Malaysia sells itself to the outside world as a multiracial, multicultural paradise. "Malaysia--Truly Asia", the hoary and oft-repeated tourist slogan, attempts to capitalize on this image.
Well, all is not well in paradise, and the chief suspect that's formenting all this trouble shouldn't be too terribly surprising--it starts with a capital 'I', and ends with a little 'm'. Malaysia's increasing Islamization is making the dhimmis and infidels here (usually estimate to be 40% of the country's population) rather unhappy. Emboldened by the growing ground swell of resentment, the kuffirs are increasingly expressing their unhappiness publicly, and not even the government-owned media here can ignore the discord anymore.
Islam tops Malaysia's long list of "sensitive subjects" that are forbidden from being raised in public but, over the last two weeks, it is as if nothing else can be discussed. Two dissimilar events coming one after another, late December, has put religion on notice. One is the passage of an Islamic family law, opposed by feminists and moderate Muslims. The other is the forced burial, according to Muslim rites, of a Hindu soldier by Islamic authorities who insist he had converted to Islam.This cannot be too terribly surprising to those who know the truth about Islam. Islamic supremacy is Islam's natural state--it does not tolerate rivals, period. Once Islam is established in a society, it will continue to grow, like a malignant tumor would grow in a human, until all normal life is squeezed and suffocated out of existence. Malaysia is well down that path already. It would behoove the infidel states of the world to look closely at this cautionary tale before throwing their doors open to ever-increasing Muslim immigration and Muslim influence.
Both issues have questioned the role of an increasingly puritanical Islam in a multi-ethnic society that prides itself on tolerance and an easygoing, modern way of life. Under Prime Minister (PM) Abdullah Badawi's more liberal and less authoritarian administration, long suppressed frustrations are rising to the surface and there are growing calls for fairness and justice.
Lots of blame for this increasingly untenable situation can be placed squarely on the shoulders of Doctor Moonbat Mahathir, who ruled this country pretty much as his personal fiefdom for 22 years, ending only in 2003. During his lengthy regime, he tried mightily to make the country more 'Islamic' in character. This was done mainly so as to pre-empt his chief domestic political rivals, the ultra-Islamic PAS party, and strengthen his own party's stranglehold on power. Hence, more time in government schools was given over to 'Islamic studies' (and less time was devoted to infidel ideas like science, math, or English), bigger sums of government money was spent on mosques and madrassahs every year, and America, Israel and especially Jews were demonized in schools and foreign policy. This is only a small sample.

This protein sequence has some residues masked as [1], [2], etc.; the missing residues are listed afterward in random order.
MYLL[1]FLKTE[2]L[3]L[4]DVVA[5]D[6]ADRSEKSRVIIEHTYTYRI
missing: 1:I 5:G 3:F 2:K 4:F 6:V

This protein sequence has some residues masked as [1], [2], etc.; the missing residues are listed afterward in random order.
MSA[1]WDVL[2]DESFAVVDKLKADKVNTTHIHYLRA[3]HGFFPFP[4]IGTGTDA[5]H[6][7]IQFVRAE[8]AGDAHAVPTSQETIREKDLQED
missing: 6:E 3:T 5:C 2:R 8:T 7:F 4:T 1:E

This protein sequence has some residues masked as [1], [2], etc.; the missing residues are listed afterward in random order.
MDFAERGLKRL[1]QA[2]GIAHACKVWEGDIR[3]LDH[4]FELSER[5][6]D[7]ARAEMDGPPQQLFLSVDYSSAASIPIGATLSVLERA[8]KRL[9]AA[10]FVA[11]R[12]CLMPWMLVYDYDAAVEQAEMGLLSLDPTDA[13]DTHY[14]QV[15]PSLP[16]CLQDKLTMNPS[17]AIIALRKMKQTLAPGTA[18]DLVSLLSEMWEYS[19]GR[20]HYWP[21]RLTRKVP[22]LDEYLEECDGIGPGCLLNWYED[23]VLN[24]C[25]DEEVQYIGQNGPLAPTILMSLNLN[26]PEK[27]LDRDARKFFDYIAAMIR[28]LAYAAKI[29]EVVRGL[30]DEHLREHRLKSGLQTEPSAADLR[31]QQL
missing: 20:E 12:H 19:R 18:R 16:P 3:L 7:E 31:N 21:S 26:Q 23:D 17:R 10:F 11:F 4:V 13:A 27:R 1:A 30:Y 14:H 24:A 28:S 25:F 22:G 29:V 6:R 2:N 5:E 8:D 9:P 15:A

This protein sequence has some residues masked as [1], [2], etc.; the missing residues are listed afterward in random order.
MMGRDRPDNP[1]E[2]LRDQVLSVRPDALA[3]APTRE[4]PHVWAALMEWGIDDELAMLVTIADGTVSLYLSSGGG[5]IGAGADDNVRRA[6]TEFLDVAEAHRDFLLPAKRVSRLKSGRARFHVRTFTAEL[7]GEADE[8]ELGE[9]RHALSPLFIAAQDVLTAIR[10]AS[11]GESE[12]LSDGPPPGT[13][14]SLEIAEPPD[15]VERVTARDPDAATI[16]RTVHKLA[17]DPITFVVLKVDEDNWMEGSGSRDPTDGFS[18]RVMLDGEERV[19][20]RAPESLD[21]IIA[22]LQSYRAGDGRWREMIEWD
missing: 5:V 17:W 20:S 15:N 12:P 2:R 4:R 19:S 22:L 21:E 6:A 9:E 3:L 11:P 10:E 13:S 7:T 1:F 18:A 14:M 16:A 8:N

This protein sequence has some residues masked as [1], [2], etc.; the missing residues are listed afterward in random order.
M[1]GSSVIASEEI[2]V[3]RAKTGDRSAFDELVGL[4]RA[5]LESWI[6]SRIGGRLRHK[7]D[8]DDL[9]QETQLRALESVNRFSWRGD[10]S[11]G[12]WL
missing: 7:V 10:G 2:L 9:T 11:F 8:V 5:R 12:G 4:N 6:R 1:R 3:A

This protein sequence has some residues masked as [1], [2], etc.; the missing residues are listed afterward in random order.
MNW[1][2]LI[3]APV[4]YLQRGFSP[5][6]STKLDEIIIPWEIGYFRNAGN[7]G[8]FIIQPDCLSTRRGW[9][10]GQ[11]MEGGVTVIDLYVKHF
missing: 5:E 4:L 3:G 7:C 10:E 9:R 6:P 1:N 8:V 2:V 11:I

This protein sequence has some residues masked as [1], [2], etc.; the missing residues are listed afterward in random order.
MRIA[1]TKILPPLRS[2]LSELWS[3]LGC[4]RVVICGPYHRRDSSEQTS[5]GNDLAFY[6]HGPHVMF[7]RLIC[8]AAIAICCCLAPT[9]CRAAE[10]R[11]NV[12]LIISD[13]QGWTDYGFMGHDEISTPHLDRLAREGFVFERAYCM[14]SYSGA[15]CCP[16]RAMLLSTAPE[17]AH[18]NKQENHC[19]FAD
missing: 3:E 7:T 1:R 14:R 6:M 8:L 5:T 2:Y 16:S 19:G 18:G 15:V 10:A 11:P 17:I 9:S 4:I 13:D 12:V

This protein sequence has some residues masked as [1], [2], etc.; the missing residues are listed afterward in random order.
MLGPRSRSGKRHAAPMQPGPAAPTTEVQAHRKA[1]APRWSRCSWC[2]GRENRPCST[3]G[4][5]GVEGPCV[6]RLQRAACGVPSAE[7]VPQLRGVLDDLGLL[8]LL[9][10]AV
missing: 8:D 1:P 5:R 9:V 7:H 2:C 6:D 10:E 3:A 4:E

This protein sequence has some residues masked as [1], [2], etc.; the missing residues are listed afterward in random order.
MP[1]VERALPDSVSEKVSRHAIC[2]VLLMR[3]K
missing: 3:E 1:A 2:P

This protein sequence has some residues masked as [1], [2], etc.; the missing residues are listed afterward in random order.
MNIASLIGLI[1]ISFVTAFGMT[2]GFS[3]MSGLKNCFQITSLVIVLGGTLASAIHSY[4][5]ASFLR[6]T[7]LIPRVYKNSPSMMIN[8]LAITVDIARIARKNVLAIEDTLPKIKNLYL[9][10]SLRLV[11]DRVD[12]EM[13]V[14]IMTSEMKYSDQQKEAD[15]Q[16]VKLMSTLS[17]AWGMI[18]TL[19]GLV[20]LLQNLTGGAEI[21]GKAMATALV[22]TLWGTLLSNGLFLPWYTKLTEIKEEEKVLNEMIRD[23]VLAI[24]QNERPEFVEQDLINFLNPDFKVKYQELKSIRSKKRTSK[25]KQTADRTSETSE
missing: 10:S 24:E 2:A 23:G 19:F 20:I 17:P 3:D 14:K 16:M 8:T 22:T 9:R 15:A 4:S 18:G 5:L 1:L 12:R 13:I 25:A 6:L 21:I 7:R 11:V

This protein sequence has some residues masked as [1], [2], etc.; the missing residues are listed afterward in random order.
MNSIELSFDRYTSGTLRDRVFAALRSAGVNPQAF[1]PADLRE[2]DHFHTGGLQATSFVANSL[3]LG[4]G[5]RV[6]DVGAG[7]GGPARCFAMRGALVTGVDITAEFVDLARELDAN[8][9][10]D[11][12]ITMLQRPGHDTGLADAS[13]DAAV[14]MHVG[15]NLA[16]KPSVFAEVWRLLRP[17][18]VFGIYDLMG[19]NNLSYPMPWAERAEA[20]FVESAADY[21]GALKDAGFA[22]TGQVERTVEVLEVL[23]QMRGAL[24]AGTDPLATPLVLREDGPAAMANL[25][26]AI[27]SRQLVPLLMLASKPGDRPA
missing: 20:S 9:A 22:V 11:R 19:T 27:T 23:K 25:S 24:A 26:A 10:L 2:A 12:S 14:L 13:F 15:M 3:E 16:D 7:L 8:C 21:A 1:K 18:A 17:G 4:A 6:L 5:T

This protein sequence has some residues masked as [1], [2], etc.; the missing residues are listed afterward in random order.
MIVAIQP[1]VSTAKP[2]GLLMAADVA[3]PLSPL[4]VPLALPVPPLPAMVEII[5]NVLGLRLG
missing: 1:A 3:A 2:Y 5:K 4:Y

Doctor Moonbat succeeded handsomely in his quest to remake Malaysia as an Islamic state, but at what price? Present day Islamic supremacy in Malaysia is so obvious, and so entrenched, that to pretend otherwise is the epitome of naivety. More Malaysians have decided to become committed Jihadists, for this is what Islam demands of its followers. So it shouldn't shock anyone that the best known Malaysians outside of Malaysia tend to be Jemaah Islamiyah bomb builders and jihadi terrorists (like the late Doctor Azahari, for example). Bumiputra jizya taxes continue to be taxed on virtually all non-Muslims in the country, and ending such gross unfairness is politicly impossible. The trend is set, and only an exceptional leader could break out of this self-defeating pattern, which the current PM probably isn't.
The fact that Islam's essential defining features are its fascist nature, and its blind fanaticism, should now be appallingly obvious to even the most dimwitted observers. I suppose that's the good news, as the Malaysian Muslim tide continues its inexorable rise. Whether anything can or will be done to stop it is an altogether different question.
"We cannot allow a small group (of Muslim administrators) who are extreme in their views to dominate the nation's social and religious life," said Wong Kim Kong, a spokesman for the Malaysian Consultative Council for Buddhism, Christianity, Hinduism and Sikhism (MCCBCHS). "If no action is taken by the government then it might sow disharmony."Too late--there's already plenty of 'disharmony' to go around.
UPDATE: Links added on Azahari and Bumiputra taxation.